Head of global crime ring to face NY trial for trafficking rhino horns, feds say

Photo from office of the U.S. Attorney for the Southern District of New York

A Malaysian man accused of leading a global crime syndicate was extradited to the U.S. on Oct. 7 to face trafficking charges, according to officials.

Teo Boon Ching, 57, has been charged in connection with conspiring to traffic over 160 pounds of endangered rhinoceros horns valued at $725,000, a violation of U.S. laws and several international treaties. He will appear before a judge on Oct. 7, according to a news release from the U.S. Attorney for the Southern District of New York.

Ching’s alleged smuggling organization, which operated across multiple continents, “enrich[ed] poachers responsible for the senseless illegal slaughter of numerous endangered rhinoceros, and further[ed] the market for these illicit products,” U.S. Attorney Damian Williams said in the release.

Working as a middleman, Ching dealt with poachers in Africa and buyers in Asia, charging a “per-kilogram fee” for his transport services, according to the release.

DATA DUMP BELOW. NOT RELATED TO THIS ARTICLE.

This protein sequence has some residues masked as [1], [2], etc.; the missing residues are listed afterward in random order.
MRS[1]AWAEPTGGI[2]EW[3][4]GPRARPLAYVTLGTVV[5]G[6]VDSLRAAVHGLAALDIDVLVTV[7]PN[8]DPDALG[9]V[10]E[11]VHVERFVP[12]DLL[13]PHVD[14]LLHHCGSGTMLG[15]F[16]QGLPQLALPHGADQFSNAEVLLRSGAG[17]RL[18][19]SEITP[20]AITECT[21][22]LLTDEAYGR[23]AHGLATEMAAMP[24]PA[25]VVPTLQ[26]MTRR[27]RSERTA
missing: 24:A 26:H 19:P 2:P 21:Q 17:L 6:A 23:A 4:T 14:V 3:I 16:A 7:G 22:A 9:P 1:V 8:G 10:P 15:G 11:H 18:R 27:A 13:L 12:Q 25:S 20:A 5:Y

He transported horns of black rhinos, an endangered species of which only a few thousand animals remain, as well as white rhinos, classified as near threatened by the World Wildlife Fund. He also said he could export horns to the United States, according to the release.

During the summer of 2019, an unknown individual, at the behest of law enforcement, purchased 12 horns from Ching using funds from an account in New York. He then delivered the horns to undercover law enforcement officials in Bangkok, Thailand, according to the release. He was later arrested in Thailand before being sent to the United States to stand trial.

Ching has been charged with one count of conspiracy to commit wildlife trafficking, which has a maximum sentence of five years in prison, in addition to two counts of money laundering, which has a maximum sentence of 20 years in prison, according to the release.

An attorney for Ching could not be reached for comment by McClatchy News.

Demand for rhino horns largely comes from China and Vietnam, where some believe the horns have wide-ranging health benefits, according to Save The Rhino International, a conservation group.

Several hundred African rhino horns enter the global market each year, though overall rhino poaching rates have declined in recent years, possibly as a result of the coronavirus pandemic lockdowns and restrictions, according to the International Union for Conservation of Nature.

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